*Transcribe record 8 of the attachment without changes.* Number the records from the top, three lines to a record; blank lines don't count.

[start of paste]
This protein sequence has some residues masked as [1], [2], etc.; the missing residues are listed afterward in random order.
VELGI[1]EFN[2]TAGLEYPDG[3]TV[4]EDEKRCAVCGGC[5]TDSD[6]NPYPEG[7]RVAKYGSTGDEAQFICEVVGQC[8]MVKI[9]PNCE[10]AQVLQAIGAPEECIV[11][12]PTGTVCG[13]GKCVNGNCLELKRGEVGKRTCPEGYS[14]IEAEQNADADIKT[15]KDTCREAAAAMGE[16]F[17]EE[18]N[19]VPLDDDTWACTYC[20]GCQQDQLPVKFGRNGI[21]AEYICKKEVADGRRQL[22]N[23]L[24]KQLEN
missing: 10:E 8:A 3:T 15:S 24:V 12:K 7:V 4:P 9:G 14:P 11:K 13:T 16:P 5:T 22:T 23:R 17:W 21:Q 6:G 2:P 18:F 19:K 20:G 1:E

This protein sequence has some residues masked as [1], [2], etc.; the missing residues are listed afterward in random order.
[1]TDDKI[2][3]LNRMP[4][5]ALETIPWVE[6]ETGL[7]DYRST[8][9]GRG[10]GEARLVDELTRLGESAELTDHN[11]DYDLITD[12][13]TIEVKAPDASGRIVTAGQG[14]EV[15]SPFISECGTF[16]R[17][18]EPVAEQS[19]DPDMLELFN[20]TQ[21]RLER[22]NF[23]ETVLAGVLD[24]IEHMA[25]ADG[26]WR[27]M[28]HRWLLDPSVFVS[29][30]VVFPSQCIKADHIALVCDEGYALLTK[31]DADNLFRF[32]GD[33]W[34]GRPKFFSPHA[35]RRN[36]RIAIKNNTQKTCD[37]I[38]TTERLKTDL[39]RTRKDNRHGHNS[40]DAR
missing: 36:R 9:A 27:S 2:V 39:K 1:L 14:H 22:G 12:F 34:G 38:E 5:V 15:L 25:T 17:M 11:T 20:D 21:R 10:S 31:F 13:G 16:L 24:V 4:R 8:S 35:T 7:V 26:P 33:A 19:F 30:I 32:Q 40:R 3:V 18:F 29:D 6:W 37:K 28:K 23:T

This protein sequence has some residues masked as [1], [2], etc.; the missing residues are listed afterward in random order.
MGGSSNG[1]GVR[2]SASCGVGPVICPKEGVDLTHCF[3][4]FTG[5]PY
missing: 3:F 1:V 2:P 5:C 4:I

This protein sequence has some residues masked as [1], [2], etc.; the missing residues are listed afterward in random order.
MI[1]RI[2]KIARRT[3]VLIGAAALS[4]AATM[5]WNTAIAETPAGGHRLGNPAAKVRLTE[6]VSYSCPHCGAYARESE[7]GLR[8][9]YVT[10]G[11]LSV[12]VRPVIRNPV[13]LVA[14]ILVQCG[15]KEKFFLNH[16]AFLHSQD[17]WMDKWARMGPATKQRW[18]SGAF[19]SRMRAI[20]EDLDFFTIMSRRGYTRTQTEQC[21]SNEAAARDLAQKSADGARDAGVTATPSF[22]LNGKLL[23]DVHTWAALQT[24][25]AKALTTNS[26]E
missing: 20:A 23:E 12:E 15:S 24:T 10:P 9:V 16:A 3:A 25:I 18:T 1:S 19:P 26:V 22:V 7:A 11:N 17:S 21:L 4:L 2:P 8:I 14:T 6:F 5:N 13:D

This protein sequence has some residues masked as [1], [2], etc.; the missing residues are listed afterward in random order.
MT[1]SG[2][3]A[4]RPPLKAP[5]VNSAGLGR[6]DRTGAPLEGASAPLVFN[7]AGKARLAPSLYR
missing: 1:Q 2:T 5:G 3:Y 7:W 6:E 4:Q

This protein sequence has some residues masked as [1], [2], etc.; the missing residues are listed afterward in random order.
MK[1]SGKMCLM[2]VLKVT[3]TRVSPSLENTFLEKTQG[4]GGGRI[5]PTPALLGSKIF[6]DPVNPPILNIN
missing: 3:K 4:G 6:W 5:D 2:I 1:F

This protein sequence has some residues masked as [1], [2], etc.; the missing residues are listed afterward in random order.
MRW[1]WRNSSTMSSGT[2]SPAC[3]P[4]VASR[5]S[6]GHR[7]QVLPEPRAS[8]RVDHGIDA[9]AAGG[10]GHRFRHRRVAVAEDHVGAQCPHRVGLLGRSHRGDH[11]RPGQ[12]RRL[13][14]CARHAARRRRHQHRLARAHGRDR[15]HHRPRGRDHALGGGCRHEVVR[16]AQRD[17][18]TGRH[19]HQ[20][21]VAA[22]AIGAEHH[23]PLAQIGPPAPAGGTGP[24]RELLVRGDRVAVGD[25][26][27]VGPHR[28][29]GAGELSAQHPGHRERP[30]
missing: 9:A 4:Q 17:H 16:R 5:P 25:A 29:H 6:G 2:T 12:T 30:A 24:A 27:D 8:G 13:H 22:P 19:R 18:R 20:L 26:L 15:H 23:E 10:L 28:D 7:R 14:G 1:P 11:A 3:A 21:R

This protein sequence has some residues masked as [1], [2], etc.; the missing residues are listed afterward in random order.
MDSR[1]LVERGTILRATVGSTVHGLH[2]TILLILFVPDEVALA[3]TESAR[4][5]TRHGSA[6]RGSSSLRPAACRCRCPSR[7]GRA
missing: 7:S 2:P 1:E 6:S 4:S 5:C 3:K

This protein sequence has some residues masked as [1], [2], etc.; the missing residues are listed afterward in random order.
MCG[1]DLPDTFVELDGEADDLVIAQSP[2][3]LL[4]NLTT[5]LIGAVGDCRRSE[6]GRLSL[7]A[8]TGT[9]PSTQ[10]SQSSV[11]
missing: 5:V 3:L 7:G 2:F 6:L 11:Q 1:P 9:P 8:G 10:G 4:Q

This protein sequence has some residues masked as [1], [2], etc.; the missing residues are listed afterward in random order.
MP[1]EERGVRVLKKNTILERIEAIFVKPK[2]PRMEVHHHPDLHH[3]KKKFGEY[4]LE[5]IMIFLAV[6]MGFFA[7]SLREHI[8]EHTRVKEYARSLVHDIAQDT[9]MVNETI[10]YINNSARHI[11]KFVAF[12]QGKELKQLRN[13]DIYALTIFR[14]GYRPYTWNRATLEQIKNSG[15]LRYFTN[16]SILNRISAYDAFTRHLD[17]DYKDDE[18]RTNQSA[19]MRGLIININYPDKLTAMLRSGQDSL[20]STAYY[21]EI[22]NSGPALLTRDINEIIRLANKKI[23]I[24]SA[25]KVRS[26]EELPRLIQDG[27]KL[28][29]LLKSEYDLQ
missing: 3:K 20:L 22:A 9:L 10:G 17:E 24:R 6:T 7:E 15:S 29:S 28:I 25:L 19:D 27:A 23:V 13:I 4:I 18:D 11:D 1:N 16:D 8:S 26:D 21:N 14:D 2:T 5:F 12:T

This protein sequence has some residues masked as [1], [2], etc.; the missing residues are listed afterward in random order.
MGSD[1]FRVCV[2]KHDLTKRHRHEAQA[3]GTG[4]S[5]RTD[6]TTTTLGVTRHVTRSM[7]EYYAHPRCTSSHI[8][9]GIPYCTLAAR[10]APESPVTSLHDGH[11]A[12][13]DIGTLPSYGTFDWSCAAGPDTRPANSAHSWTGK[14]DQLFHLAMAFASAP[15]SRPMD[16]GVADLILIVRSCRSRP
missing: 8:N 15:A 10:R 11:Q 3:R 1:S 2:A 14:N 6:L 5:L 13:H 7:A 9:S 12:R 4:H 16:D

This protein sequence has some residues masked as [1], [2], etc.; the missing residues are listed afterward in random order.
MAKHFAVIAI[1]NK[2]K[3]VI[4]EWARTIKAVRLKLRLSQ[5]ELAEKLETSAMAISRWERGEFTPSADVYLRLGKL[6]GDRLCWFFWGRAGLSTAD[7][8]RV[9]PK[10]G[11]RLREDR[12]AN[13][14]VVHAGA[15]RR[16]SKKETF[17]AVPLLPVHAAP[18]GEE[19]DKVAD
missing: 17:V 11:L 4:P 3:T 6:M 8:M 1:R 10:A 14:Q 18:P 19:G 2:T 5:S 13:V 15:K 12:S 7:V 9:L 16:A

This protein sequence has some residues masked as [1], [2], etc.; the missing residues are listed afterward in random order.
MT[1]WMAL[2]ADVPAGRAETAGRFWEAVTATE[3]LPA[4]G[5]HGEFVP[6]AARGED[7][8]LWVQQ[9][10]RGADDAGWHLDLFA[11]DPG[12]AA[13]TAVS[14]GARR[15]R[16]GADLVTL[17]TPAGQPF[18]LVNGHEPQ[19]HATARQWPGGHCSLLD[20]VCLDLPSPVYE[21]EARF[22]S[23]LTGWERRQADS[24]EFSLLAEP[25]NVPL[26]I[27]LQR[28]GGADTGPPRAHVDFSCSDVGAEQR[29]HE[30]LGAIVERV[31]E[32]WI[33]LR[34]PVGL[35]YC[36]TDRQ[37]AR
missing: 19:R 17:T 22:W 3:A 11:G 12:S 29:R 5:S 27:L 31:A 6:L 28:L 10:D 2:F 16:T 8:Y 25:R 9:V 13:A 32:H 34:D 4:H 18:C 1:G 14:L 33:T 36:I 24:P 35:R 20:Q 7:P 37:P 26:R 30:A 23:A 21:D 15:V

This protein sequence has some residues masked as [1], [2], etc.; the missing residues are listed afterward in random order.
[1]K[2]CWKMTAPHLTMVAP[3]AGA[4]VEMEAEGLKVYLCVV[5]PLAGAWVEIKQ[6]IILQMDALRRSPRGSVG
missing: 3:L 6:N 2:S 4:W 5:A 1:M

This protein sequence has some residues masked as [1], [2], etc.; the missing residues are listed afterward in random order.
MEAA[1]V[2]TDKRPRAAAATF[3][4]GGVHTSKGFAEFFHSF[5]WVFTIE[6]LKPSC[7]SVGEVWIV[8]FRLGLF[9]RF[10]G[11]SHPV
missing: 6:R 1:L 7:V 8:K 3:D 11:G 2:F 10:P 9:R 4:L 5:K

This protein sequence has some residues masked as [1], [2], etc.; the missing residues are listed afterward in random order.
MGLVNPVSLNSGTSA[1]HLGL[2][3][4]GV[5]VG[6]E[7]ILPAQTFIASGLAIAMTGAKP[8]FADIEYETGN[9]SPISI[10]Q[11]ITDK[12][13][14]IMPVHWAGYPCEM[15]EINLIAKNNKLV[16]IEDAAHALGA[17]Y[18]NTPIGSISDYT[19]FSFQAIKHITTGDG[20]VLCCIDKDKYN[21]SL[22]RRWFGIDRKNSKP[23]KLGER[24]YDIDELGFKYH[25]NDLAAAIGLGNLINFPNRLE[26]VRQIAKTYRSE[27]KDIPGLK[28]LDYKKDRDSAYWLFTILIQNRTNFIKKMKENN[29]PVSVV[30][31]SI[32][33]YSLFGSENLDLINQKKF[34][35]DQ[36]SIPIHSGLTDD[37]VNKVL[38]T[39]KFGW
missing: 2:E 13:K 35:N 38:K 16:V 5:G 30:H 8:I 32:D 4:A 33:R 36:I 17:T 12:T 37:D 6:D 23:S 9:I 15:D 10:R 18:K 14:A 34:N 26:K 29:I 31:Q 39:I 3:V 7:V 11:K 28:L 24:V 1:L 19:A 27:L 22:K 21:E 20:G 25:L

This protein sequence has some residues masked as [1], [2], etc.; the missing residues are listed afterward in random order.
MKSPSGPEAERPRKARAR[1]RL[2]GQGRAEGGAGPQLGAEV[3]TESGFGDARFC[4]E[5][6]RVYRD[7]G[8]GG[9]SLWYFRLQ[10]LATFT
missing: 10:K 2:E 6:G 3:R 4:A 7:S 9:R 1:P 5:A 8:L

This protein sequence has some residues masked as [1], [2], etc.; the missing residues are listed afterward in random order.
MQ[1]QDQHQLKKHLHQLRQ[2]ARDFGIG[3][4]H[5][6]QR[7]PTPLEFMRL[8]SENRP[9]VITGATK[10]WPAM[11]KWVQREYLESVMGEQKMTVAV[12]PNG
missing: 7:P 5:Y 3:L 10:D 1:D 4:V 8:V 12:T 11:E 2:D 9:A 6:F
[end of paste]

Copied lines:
This protein sequence has some residues masked as [1], [2], etc.; the missing residues are listed afterward in random order.
MDSR[1]LVERGTILRATVGSTVHGLH[2]TILLILFVPDEVALA[3]TESAR[4][5]TRHGSA[6]RGSSSLRPAACRCRCPSR[7]GRA
missing: 7:S 2:P 1:E 6:S 4:S 5:C 3:K